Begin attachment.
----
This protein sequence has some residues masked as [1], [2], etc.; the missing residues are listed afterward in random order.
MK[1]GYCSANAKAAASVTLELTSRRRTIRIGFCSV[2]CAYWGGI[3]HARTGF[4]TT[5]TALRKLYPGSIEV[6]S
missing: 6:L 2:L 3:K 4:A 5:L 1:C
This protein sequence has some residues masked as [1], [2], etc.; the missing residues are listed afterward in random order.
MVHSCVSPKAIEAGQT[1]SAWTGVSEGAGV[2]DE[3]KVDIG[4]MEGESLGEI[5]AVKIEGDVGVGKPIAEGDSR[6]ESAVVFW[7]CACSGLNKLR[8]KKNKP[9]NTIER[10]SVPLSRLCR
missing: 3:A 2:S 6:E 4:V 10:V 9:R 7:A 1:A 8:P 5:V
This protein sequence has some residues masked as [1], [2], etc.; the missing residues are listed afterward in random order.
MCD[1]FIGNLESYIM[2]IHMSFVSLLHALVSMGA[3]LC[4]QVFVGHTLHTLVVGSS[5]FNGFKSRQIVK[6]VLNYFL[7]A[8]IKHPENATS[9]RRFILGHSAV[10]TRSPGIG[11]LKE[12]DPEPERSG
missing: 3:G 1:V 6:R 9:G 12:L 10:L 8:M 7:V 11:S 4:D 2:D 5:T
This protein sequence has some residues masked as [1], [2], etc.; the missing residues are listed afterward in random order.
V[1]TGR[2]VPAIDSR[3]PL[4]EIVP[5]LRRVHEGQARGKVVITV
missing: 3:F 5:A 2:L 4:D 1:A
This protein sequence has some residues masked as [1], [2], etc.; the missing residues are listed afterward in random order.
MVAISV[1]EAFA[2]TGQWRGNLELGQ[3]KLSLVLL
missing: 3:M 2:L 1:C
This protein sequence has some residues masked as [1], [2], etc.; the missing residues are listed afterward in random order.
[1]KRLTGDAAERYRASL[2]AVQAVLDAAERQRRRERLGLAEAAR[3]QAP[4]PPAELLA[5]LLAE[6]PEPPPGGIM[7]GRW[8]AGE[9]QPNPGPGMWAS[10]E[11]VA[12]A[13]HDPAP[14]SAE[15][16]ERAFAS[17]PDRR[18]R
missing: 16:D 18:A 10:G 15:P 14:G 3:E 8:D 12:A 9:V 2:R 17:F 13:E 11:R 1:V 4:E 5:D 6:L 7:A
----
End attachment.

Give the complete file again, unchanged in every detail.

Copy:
This protein sequence has some residues masked as [1], [2], etc.; the missing residues are listed afterward in random order.
MK[1]GYCSANAKAAASVTLELTSRRRTIRIGFCSV[2]CAYWGGI[3]HARTGF[4]TT[5]TALRKLYPGSIEV[6]S
missing: 6:L 2:L 3:K 4:A 5:L 1:C
This protein sequence has some residues masked as [1], [2], etc.; the missing residues are listed afterward in random order.
MVHSCVSPKAIEAGQT[1]SAWTGVSEGAGV[2]DE[3]KVDIG[4]MEGESLGEI[5]AVKIEGDVGVGKPIAEGDSR[6]ESAVVFW[7]CACSGLNKLR[8]KKNKP[9]NTIER[10]SVPLSRLCR
missing: 3:A 2:S 6:E 4:V 10:V 9:R 7:A 1:A 8:P 5:V
This protein sequence has some residues masked as [1], [2], etc.; the missing residues are listed afterward in random order.
MCD[1]FIGNLESYIM[2]IHMSFVSLLHALVSMGA[3]LC[4]QVFVGHTLHTLVVGSS[5]FNGFKSRQIVK[6]VLNYFL[7]A[8]IKHPENATS[9]RRFILGHSAV[10]TRSPGIG[11]LKE[12]DPEPERSG
missing: 3:G 1:V 6:R 9:G 12:L 10:L 8:M 7:V 11:S 4:D 2:D 5:T
This protein sequence has some residues masked as [1], [2], etc.; the missing residues are listed afterward in random order.
V[1]TGR[2]VPAIDSR[3]PL[4]EIVP[5]LRRVHEGQARGKVVITV
missing: 3:F 5:A 2:L 4:D 1:A
This protein sequence has some residues masked as [1], [2], etc.; the missing residues are listed afterward in random order.
MVAISV[1]EAFA[2]TGQWRGNLELGQ[3]KLSLVLL
missing: 3:M 2:L 1:C
This protein sequence has some residues masked as [1], [2], etc.; the missing residues are listed afterward in random order.
[1]KRLTGDAAERYRASL[2]AVQAVLDAAERQRRRERLGLAEAAR[3]QAP[4]PPAELLA[5]LLAE[6]PEPPPGGIM[7]GRW[8]AGE[9]QPNPGPGMWAS[10]E[11]VA[12]A[13]HDPAP[14]SAE[15][16]ERAFAS[17]PDRR[18]R
missing: 16:D 18:A 10:G 15:P 14:G 3:E 8:D 12:A 9:V 2:R 17:F 13:E 11:R 1:V 4:E 5:D 6:L 7:A